Although I’ve never been a fan of electronic music before, I’ve found a few albums this year that have worked especially well for me.  Gang Gang Dance’s Eye Contact is one of them.  Much more accessible than their earlier work, Eye Contact’s often joyful music provides the perfect accompaniment to those runs that I don’t quite want to finish.  Despite this, though, listeners should be warned: Gang Gang Dance is a weird band, and their music often pairs club beats with lyrics about communicating with the dead.  This is trippy stuff, but it’s also really entertaining.

Favorite Track: “MindKilla”

8. Wavves — Life Sux (EP)

Wavves is one of those bands that’s fairly polarizing: if you don’t like stoner noise-pop, you’re probably going to hate them.  If you do, you’re going to love them.  I’m not going to lie: I love Wavves.  The discovery of Nathan Williams and his weird, crazy music was the best thing to come out of one of my worst breakups ever this past spring.  King of the Beach just might be one of my favorite albums of all time, so I was pretty excited for this year’s Life Sux EP to come out.  While it doesn’t quite live up to my admittedly high expectations, Williams delivers more of what fans want: drug references, noisy guitar, and a completely ridiculous attitude.

Favorite Track: Nodding Off (feat. Best Coast)

9. Drake – Take Care

I loved Drake’s new album so much that I wrote a review of it a few weeks ago.  I’m not sure there’s much more to say about it: the album continues to grow on me and surprise me in new ways.  It’s emotional, introspective, and a little ridiculous.  I love it.  There isn’t a single song on the album that feels like filler.  Each one stands on its own.

Favorite Track: “Marvin’s Room”

10. tUnE-yArDs — Who Kill

Probably my favorite artist of 2011, tUnE-yArD’s Merrill Garbus is totally weird.  She’s not afraid of her weirdness, though, and her primal music reflects that.  Combining all sorts of music, including rock, funk, R&B, and funk into a sort of hybrid that is uniquely her own, tUnE-yArDs delivers another killer album full of infectious, thought-provoking songs that require repeat listens.  Have you seen the video for Bizness?  Why aren’t you watching it right now?

Favorite Track: “Bizness”

What are your favorite albums of the year?

The Best YA Books of 2011

Well, Gentle Readers, the time has come.  It’s time for me to compile a list of the 10 best YA books of 2011.  Criteria were simple: the book must be marketed to YA readers, and it must have been published in the United States in 2011.  Without further ado, here are the 10 YA books that blew me away this year.

1. Sister Mischief by Laura Goode

Listen up: You’re about to get rocked by the fiercest, baddest all-girl hip-hop crew in the Twin Cities – or at least in the wealthy, white, Bible-thumping suburb of Holyhill, Minnesota. Our heroine, Esme Rockett (aka MC Ferocious) is a Jewish lesbian lyricist. In her crew, Esme’s got her BFFs Marcy (aka DJ SheStorm, the butchest straight girl in town) and Tess (aka The ConTessa, the pretty, popular powerhouse of a vocalist). But Esme’s feelings for her co-MC, Rowie (MC Rohini), a beautiful, brilliant, beguiling desi chick, are bound to get complicated. And before they know it, the queer hip-hop revolution Esme and her girls have exploded in Holyhill is on the line.

I’ve extolled the virtues of Goode’s debut novel on this blog several times before, but it’s worth mentioning again.  I connected with this book in the rarest, purest of ways, and I loved every second of it.  Goode’s representations of faith, identity, and female friendship rang true, and it didn’t hurt that the girls in her story are funny as hell.  If you haven’t read this one, please don’t let the slang-filled summary dissuade you: go get your hands on a copy of this right now.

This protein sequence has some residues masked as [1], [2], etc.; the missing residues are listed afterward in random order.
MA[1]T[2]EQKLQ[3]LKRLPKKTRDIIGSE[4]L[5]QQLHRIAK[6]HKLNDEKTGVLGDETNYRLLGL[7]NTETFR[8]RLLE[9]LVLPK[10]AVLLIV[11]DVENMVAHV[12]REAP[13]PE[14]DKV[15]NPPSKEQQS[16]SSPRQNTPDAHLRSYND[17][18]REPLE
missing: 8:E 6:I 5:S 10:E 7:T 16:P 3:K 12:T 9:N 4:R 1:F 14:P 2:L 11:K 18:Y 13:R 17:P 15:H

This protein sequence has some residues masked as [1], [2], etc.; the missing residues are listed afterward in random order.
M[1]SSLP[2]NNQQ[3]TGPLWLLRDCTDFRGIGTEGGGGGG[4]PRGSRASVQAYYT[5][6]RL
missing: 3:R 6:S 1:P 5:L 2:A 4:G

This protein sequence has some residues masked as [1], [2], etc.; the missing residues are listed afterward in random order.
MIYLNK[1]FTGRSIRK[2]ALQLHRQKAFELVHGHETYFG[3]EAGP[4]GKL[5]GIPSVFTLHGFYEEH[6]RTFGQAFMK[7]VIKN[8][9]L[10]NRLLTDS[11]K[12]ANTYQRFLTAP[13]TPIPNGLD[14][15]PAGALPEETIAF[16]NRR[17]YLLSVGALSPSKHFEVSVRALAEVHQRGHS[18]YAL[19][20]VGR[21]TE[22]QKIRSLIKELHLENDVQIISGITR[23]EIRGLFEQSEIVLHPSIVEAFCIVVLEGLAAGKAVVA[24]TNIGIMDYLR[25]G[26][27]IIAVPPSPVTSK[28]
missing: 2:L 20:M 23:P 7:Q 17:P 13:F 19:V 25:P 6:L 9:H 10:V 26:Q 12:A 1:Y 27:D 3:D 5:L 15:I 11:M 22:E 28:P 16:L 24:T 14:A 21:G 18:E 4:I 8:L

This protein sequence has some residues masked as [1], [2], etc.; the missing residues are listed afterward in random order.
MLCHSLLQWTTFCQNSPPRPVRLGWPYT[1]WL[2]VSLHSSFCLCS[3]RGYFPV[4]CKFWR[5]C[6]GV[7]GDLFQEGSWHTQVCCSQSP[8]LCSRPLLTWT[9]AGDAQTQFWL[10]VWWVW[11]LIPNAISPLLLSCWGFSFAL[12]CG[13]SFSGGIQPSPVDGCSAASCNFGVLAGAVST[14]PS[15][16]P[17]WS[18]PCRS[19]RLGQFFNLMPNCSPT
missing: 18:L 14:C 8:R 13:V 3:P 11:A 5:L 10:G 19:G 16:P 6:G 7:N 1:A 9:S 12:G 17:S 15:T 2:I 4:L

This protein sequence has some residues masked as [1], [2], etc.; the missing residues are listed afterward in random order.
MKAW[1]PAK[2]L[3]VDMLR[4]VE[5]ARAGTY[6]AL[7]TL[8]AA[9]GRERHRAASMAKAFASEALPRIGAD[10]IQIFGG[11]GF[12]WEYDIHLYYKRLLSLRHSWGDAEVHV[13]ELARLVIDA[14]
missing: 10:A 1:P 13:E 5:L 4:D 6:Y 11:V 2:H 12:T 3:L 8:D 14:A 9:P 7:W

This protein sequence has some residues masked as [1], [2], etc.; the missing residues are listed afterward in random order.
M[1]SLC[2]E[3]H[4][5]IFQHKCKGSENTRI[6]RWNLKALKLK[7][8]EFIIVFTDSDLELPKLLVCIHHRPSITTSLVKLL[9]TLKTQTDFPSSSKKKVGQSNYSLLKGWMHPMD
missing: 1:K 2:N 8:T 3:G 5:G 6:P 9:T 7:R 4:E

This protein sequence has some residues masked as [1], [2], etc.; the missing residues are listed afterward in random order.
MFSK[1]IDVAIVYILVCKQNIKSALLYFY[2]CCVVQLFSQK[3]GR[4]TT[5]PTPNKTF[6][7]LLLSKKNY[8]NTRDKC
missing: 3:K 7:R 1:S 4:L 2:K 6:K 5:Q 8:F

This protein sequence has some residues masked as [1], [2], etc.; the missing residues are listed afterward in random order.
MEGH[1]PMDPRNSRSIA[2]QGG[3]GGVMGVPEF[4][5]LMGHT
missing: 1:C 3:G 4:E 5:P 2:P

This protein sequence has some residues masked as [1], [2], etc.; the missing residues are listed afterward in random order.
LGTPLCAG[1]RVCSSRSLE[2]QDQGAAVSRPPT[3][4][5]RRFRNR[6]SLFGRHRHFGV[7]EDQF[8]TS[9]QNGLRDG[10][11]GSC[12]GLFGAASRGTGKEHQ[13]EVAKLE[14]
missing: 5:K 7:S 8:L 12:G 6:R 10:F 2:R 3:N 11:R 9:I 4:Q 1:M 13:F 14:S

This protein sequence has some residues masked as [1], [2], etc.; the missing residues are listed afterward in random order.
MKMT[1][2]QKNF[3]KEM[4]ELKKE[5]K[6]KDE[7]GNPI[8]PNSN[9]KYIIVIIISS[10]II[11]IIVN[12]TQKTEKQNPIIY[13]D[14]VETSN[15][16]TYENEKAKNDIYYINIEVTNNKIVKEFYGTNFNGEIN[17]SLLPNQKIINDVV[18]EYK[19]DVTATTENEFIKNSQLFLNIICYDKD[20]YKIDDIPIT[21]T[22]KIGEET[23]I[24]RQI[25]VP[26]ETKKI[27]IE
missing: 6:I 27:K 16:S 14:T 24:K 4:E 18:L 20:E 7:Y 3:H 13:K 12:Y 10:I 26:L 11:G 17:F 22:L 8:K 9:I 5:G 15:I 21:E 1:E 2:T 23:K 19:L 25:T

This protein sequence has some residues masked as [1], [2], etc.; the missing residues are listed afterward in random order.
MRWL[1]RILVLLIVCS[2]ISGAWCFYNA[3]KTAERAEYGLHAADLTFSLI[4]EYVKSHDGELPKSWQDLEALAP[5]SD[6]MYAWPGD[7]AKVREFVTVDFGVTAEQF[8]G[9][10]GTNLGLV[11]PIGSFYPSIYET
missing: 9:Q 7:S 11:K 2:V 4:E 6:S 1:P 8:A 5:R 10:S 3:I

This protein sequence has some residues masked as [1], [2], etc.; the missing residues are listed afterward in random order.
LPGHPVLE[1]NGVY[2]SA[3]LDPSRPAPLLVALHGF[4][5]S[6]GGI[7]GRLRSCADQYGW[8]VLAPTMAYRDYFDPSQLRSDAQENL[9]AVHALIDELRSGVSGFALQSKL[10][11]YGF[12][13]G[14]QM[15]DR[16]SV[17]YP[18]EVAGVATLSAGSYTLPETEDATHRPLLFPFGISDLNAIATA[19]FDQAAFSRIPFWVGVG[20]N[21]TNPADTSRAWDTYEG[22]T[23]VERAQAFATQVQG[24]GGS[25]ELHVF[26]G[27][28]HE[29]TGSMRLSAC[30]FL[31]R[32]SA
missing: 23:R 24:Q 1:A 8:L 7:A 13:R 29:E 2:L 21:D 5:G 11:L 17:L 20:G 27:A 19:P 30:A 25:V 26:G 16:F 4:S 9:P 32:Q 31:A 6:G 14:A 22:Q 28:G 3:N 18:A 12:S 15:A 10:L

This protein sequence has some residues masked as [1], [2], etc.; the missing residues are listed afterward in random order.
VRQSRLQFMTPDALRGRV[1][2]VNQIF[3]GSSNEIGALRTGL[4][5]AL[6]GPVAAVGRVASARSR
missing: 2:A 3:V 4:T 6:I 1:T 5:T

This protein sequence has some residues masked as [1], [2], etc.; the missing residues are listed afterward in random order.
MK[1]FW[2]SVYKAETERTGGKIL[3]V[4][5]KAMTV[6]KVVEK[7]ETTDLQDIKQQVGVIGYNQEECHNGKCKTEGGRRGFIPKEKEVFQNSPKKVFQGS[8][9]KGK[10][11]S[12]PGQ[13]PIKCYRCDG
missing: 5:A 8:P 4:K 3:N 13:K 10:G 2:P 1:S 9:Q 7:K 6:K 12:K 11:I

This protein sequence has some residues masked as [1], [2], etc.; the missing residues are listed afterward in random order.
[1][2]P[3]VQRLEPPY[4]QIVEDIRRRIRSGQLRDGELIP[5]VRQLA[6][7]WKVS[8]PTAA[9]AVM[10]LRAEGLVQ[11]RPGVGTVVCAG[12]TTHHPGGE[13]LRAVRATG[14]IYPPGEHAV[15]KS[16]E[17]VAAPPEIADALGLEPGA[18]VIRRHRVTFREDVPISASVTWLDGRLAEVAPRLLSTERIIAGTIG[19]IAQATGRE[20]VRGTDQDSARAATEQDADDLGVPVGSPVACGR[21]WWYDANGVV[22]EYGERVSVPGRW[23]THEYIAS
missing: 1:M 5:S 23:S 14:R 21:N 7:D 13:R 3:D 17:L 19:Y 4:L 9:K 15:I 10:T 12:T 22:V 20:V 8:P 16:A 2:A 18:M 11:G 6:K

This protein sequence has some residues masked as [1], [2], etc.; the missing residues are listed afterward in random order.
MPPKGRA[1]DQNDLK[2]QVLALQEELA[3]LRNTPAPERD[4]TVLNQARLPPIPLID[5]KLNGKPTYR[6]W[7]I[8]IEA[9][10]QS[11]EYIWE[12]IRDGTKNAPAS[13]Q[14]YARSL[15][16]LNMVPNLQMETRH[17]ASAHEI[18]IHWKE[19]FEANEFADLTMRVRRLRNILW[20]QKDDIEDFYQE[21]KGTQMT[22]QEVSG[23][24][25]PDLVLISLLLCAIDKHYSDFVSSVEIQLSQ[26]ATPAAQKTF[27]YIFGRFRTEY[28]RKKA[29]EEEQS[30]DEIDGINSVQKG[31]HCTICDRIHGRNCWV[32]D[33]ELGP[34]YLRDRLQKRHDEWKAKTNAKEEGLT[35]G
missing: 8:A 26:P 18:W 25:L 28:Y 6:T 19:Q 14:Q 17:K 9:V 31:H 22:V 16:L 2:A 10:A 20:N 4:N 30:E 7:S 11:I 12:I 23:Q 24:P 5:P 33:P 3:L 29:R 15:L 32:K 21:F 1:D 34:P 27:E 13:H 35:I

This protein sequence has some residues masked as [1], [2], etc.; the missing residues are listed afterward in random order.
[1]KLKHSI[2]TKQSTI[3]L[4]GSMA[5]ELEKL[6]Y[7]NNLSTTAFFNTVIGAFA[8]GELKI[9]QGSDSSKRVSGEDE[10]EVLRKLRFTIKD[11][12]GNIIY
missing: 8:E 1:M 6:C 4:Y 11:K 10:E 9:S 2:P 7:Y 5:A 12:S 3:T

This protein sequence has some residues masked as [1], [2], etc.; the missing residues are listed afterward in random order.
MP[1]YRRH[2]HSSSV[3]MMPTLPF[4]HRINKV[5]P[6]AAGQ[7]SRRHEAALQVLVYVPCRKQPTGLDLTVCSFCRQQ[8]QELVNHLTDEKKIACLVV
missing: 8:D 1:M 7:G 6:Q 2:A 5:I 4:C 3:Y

2. Imaginary Girls by Nova Ren Suma

Chloe’s older sister, Ruby, is the girl everyone looks to and longs for, who can’t be captured or caged. When a night with Ruby’s friends goes horribly wrong and Chloe discovers the dead body of her classmate London Hayes left floating in the reservoir, Chloe is sent away from town and away from Ruby.

But Ruby will do anything to get her sister back, and when Chloe returns to town two years later, deadly surprises await. As Chloe flirts with the truth that Ruby has hidden deeply away, the fragile line between life and death is redrawn by the complex bonds of sisterhood.

Nova Ren Suma’s Imaginary Girls might be one of the most polarizing YA books to come out of 2011.  It seems as though readers either hated it or loved it.  I fell into the second camp, though the book took a while to grow on me.  Rarely has a book gotten under my skin the way Imaginary Girls did.  I was so supremely creeped out while reading it that it was almost a painful process.  However, Suma’s beautiful prose, tight plotting, and compelling story about two sisters whose bond crosses from tight to inappropriate ultimately won me over.  This one is definitely worth a second look.

3. The Summer I Learned to Fly by Dana Reinhardt

Drew’s a bit of a loner. She has a pet rat, her dead dad’s Book of Lists, an encyclopedic knowledge of cheese from working at her mom’s cheese shop, and a crush on Nick, the surf bum who works behind the counter. It’s the summer before eighth grade and Drew’s days seem like business as usual, until one night after closing time, when she meets a strange boy in the alley named Emmett Crane. Who he is, why he’s there, where the cut on his cheek came from, and his bottomless knowledge of rats are all mysteries Drew will untangle as they are drawn closer together, and Drew enters into the first true friendship, and adventure, of her life.

One of the most beautiful little books I think I’ve ever read, Reinhardt’s book about a girl, her rat, and her best friend made me want to believe in miracles.  Although it’s definitely not the flashiest book, this is one that stayed with me long after I finished the last page.  Beautiful.  Heartbreaking.